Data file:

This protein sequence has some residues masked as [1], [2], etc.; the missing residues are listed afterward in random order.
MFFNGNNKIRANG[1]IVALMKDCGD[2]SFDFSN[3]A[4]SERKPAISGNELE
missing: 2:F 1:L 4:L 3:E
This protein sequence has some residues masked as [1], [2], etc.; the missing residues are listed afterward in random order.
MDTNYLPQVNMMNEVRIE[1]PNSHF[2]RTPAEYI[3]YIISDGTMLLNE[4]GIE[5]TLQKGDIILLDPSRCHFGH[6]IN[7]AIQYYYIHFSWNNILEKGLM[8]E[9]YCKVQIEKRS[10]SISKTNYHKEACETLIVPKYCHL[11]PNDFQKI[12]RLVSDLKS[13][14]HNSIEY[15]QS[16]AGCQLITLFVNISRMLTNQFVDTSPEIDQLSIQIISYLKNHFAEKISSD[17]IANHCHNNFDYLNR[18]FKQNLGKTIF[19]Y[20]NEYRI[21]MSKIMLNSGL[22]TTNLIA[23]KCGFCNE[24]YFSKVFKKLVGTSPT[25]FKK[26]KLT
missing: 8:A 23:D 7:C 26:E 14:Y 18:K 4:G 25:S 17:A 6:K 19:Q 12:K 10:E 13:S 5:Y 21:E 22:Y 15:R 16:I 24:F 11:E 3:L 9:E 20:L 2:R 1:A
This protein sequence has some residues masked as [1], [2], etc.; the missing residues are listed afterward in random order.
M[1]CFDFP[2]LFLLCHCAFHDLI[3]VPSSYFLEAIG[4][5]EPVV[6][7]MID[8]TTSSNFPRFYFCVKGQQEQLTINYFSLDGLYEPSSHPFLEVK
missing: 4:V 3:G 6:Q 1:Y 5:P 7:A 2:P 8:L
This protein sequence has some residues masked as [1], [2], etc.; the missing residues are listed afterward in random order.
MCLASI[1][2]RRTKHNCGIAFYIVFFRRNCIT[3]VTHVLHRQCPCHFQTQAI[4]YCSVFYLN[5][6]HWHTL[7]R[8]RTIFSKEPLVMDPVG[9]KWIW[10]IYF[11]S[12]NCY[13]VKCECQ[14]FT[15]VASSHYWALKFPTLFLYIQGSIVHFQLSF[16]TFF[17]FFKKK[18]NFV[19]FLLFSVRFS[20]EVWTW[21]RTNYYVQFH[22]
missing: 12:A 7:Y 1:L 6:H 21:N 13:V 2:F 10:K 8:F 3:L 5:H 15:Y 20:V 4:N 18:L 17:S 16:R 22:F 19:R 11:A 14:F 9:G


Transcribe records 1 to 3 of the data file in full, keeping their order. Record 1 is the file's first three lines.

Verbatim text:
This protein sequence has some residues masked as [1], [2], etc.; the missing residues are listed afterward in random order.
MFFNGNNKIRANG[1]IVALMKDCGD[2]SFDFSN[3]A[4]SERKPAISGNELE
missing: 2:F 1:L 4:L 3:E
This protein sequence has some residues masked as [1], [2], etc.; the missing residues are listed afterward in random order.
MDTNYLPQVNMMNEVRIE[1]PNSHF[2]RTPAEYI[3]YIISDGTMLLNE[4]GIE[5]TLQKGDIILLDPSRCHFGH[6]IN[7]AIQYYYIHFSWNNILEKGLM[8]E[9]YCKVQIEKRS[10]SISKTNYHKEACETLIVPKYCHL[11]PNDFQKI[12]RLVSDLKS[13][14]HNSIEY[15]QS[16]AGCQLITLFVNISRMLTNQFVDTSPEIDQLSIQIISYLKNHFAEKISSD[17]IANHCHNNFDYLNR[18]FKQNLGKTIF[19]Y[20]NEYRI[21]MSKIMLNSGL[22]TTNLIA[23]KCGFCNE[24]YFSKVFKKLVGTSPT[25]FKK[26]KLT
missing: 8:A 23:D 7:C 26:E 14:Y 18:K 4:G 25:S 17:A 6:K 19:Q 12:K 10:E 13:S 5:Y 21:E 22:Y 15:R 16:I 24:F 11:E 3:L 9:E 20:L 2:R 1:A
This protein sequence has some residues masked as [1], [2], etc.; the missing residues are listed afterward in random order.
M[1]CFDFP[2]LFLLCHCAFHDLI[3]VPSSYFLEAIG[4][5]EPVV[6][7]MID[8]TTSSNFPRFYFCVKGQQEQLTINYFSLDGLYEPSSHPFLEVK
missing: 4:V 3:G 6:Q 1:Y 5:P 7:A 2:P 8:L